Kathryn Stripling Byer


Hunted to death
for a five-dollar bounty,
the wolf has been gone
from these mountains

a hundred years,
save in the blood
of some yellow-eyed stray
with a fierce opposition

to choke-chain
and all human boundaries.
The Cherokee knew him
as Wa’ya, the watchdog

of huntsman Kana’ti.
No mortal dared track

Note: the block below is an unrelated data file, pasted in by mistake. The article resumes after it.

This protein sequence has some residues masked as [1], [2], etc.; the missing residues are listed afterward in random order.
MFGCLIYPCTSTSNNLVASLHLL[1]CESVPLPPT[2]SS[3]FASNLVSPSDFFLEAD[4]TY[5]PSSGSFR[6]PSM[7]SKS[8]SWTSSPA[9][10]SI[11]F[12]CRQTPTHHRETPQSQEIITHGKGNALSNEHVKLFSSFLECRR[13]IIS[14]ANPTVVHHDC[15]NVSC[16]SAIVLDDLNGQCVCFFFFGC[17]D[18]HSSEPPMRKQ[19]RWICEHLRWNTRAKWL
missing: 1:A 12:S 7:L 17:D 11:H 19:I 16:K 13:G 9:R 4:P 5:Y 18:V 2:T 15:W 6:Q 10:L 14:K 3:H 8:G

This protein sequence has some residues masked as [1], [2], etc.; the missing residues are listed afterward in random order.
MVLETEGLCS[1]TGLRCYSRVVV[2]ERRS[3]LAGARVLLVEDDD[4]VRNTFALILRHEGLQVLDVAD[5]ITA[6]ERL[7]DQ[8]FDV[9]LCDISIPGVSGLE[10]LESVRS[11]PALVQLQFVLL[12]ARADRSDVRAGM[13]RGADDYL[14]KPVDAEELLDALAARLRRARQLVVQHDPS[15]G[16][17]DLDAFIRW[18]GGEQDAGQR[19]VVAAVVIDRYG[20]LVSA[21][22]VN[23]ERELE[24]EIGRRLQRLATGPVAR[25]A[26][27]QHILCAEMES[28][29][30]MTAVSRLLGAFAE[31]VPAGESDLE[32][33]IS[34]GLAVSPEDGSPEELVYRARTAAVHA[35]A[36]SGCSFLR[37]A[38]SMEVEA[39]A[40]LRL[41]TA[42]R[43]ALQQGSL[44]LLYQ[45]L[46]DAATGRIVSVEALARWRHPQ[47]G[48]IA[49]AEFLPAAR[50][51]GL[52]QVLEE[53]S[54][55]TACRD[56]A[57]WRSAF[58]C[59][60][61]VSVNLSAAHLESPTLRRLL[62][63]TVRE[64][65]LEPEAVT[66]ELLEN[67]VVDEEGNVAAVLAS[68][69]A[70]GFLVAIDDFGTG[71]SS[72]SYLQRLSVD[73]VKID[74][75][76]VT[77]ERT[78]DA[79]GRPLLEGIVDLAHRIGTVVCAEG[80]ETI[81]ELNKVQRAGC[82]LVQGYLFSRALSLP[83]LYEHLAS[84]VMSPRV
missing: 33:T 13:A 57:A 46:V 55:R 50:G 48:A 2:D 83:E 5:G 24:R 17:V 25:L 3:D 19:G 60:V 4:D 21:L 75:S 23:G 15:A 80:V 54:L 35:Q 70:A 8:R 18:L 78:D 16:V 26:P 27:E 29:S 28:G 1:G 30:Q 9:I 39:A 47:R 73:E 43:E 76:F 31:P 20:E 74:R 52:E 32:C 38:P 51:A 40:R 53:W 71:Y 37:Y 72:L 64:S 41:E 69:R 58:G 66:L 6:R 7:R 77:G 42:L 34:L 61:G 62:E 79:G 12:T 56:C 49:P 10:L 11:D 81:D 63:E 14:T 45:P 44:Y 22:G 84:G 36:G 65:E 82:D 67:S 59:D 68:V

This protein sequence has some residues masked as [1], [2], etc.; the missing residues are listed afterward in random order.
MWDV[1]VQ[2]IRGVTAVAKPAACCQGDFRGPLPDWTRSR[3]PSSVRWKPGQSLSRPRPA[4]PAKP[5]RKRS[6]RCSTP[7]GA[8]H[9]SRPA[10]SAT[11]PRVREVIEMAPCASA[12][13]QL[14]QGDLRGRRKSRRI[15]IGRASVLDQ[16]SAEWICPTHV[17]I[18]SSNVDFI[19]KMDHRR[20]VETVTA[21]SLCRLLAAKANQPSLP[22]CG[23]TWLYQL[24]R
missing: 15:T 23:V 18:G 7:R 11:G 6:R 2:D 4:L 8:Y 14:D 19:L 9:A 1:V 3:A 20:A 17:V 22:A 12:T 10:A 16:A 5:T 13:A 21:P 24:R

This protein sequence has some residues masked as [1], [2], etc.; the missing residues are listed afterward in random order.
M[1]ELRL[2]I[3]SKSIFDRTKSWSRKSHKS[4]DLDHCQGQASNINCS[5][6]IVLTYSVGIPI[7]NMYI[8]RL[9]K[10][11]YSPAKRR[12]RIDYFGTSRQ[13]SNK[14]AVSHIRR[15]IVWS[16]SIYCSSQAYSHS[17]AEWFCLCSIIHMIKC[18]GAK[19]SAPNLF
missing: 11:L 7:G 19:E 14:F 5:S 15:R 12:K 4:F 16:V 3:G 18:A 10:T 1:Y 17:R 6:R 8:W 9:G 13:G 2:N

him for fear
of the wolf-spirit’s vengeance.

When Wa’ya howled
over the snow-crusted passes,
the fire in the sacred lodge
trembled. The young braves

grew restless when Wa’ya’s pack
milled at the border
of broomsedge surrounding
the cornfield of Oconaluftee.

When wolves roam the stories
we tell about taming these mountains
where, strangled by kudzu, the old dens
still wait in the darkness,

we listen for echoes
of what used to challenge the drunken
brag passed around hunters’ fires.
Shape-notes of night itself.

on its breath,
after which followed nothing
but silence.